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Wauchope History, Family Crest & Coats of Arms



Early Origins of the Wauchope family


The surname Wauchope was first found in Dumfriesshire, where they held a family seat in Wauchopedale from about the year 1150. Robert de Wauchope was one of twelve knights who negotiated the law of the border territories in 1249.

Early History of the Wauchope family


This web page shows only a small excerpt of our Wauchope research.
Another 317 words (23 lines of text) covering the years 1296, 1590, 1672, 1656, 1734, 1723, 1751 and are included under the topic Early Wauchope History in all our PDF Extended History products and printed products wherever possible.

Wauchope Spelling Variations


Spelling variations of this family name include: Waugh, Wauchope, Waughe, Walge, Wach, Walcht and others.

Early Notables of the Wauchope family (pre 1700)


Another 33 words (2 lines of text) are included under the topic Early Wauchope Notables in all our PDF Extended History products and printed products wherever possible.

Migration of the Wauchope family to Ireland


Some of the Wauchope family moved to Ireland, but this topic is not covered in this excerpt.
Another 89 words (6 lines of text) about their life in Ireland is included in all our PDF Extended History products and printed products wherever possible.

Migration of the Wauchope family to the New World and Oceana


Some of the first settlers of this family name were:

Wauchope Settlers in United States in the 19th Century

  • John Wauchope, who settled in Philadelphia in 1825

Wauchope Settlers in Australia in the 19th Century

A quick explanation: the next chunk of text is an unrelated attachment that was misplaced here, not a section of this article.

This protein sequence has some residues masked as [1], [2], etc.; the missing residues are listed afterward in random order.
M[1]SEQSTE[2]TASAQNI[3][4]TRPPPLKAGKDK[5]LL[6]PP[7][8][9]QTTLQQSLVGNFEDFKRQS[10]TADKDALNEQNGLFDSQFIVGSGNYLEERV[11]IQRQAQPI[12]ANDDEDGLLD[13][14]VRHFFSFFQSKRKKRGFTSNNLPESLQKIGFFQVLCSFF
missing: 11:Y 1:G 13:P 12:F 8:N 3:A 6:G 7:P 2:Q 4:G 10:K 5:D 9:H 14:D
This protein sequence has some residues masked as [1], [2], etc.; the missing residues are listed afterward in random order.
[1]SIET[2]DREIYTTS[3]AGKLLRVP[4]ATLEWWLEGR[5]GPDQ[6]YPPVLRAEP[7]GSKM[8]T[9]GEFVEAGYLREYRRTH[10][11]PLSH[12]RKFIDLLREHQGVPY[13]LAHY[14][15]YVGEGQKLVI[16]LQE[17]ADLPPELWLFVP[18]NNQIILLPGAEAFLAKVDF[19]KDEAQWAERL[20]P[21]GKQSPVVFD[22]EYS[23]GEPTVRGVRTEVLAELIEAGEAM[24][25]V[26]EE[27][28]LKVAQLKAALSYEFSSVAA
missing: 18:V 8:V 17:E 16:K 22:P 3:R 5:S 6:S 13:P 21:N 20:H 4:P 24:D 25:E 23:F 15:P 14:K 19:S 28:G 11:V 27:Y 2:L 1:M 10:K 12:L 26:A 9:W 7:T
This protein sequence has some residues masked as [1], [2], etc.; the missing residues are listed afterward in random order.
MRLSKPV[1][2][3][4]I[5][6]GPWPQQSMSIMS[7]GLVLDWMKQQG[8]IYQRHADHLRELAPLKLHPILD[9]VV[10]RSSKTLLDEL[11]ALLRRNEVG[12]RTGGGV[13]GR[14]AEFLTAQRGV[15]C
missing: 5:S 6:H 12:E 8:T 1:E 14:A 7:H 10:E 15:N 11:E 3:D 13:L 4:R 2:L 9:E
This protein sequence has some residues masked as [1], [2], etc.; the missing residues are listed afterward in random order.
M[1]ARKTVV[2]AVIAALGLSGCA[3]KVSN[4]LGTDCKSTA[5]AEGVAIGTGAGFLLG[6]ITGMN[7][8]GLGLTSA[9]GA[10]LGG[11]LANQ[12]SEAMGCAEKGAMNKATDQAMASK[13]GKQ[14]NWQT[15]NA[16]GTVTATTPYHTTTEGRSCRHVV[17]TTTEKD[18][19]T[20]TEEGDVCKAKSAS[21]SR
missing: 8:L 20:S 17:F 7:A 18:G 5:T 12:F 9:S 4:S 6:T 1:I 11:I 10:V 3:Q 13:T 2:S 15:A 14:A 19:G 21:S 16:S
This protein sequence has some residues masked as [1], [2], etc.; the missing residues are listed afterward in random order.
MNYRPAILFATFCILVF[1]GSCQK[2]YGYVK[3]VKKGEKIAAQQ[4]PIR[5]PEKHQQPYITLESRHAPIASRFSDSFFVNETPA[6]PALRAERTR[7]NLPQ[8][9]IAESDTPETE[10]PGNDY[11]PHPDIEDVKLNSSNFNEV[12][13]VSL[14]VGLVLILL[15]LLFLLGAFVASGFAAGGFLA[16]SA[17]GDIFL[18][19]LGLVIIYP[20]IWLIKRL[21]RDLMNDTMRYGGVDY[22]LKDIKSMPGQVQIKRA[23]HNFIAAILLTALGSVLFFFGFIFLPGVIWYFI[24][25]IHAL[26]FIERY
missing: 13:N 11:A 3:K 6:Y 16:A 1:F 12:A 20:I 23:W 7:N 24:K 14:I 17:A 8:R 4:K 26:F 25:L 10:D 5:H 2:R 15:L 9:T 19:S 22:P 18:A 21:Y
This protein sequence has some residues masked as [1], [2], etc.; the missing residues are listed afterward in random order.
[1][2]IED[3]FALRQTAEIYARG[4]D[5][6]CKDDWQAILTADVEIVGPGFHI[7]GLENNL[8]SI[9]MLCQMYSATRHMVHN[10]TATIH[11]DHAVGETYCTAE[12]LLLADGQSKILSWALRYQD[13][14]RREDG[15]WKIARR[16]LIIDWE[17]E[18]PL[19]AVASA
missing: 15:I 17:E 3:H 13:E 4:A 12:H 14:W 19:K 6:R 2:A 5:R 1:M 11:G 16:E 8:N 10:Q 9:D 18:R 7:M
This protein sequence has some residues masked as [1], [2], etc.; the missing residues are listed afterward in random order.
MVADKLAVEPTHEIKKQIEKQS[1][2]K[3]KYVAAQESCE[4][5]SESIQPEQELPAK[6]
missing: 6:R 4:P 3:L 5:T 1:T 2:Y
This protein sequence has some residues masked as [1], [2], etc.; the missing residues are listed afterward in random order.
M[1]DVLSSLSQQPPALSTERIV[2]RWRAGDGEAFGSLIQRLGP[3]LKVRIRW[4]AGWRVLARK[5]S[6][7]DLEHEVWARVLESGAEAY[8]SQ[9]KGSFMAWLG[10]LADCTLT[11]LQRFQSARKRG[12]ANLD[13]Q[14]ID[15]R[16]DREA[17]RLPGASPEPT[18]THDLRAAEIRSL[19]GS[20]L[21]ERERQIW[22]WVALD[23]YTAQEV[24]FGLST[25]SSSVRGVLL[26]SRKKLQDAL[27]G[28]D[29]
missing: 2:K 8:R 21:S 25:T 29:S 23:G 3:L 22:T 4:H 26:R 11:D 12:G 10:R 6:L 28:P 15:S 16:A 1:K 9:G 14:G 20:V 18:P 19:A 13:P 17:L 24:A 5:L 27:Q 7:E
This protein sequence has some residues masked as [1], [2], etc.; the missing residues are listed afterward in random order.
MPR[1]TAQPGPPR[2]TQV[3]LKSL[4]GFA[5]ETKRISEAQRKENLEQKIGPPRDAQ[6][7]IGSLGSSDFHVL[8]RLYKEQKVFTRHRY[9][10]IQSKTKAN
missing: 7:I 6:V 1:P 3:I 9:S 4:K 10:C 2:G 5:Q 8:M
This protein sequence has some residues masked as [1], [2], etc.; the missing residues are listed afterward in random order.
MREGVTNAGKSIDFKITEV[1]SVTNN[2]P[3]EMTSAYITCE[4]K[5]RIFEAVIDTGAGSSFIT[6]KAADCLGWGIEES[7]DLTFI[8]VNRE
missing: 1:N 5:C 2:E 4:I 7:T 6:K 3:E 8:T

• John William Wauchope, who arrived in Adelaide, Australia aboard the ship "Glenswilly" in 1839 [1]CITATION[CLOSE]
    State Records of South Australia. (Retrieved 2010, November 5) GLENSWILLY 1839 (also called DAWSONS). Retrieved from http://www.slsa.sa.gov.au/BSA/1839Glenswilly.htm
  • William Wauchope, who arrived in Adelaide, Australia aboard the ship "Glenswilly" in 1839 [1]CITATION[CLOSE]
    State Records of South Australia. (Retrieved 2010, November 5) GLENSWILLY 1839 (also called DAWSONS). Retrieved from http://www.slsa.sa.gov.au/BSA/1839Glenswilly.htm
  • Patrick Neilson Wauchope, who arrived in Adelaide, Australia aboard the ship "Glenswilly" in 1839 [1]CITATION[CLOSE]
    State Records of South Australia. (Retrieved 2010, November 5) GLENSWILLY 1839 (also called DAWSONS). Retrieved from http://www.slsa.sa.gov.au/BSA/1839Glenswilly.htm
  • Andrew Wauchope, who arrived in Adelaide, Australia aboard the ship "Glenswilly" in 1839 [1]CITATION[CLOSE]
    State Records of South Australia. (Retrieved 2010, November 5) GLENSWILLY 1839 (also called DAWSONS). Retrieved from http://www.slsa.sa.gov.au/BSA/1839Glenswilly.htm
  • Eliza Wauchope, who arrived in Adelaide, Australia aboard the ship "Glenswilly" in 1839 [1]CITATION[CLOSE]
    State Records of South Australia. (Retrieved 2010, November 5) GLENSWILLY 1839 (also called DAWSONS). Retrieved from http://www.slsa.sa.gov.au/BSA/1839Glenswilly.htm
  • ... (More are available in all our PDF Extended History products and printed products wherever possible.)

Contemporary Notables of the name Wauchope (post 1700)


  • Keith Leveret Wauchope (b. 1941), American politician, U.S. Ambassador to Gabon, 1989-92 [2]CITATION[CLOSE]
    The Political Graveyard: Alphabetical Name Index. (Retrieved 2015, October 8) . Retrieved from http://politicalgraveyard.com/alpha/index.html
  • Sir Patrick Wauchope, Horticulturist

The Wauchope Motto


The motto was originally a war cry or slogan. Mottoes first began to be shown with arms in the 14th and 15th centuries, but were not in general use until the 17th century. Thus the oldest coats of arms generally do not include a motto. Mottoes seldom form part of the grant of arms: Under most heraldic authorities, a motto is an optional component of the coat of arms, and can be added to or changed at will; many families have chosen not to display a motto.

Motto: Industria ditat
Motto Translation: Industry enriches.


Wauchope Family Crest Products



See Also



Citations


  1. ^ State Records of South Australia. (Retrieved 2010, November 5) GLENSWILLY 1839 (also called DAWSONS). Retrieved from http://www.slsa.sa.gov.au/BSA/1839Glenswilly.htm
  2. ^ The Political Graveyard: Alphabetical Name Index. (Retrieved 2015, October 8) . Retrieved from http://politicalgraveyard.com/alpha/index.html

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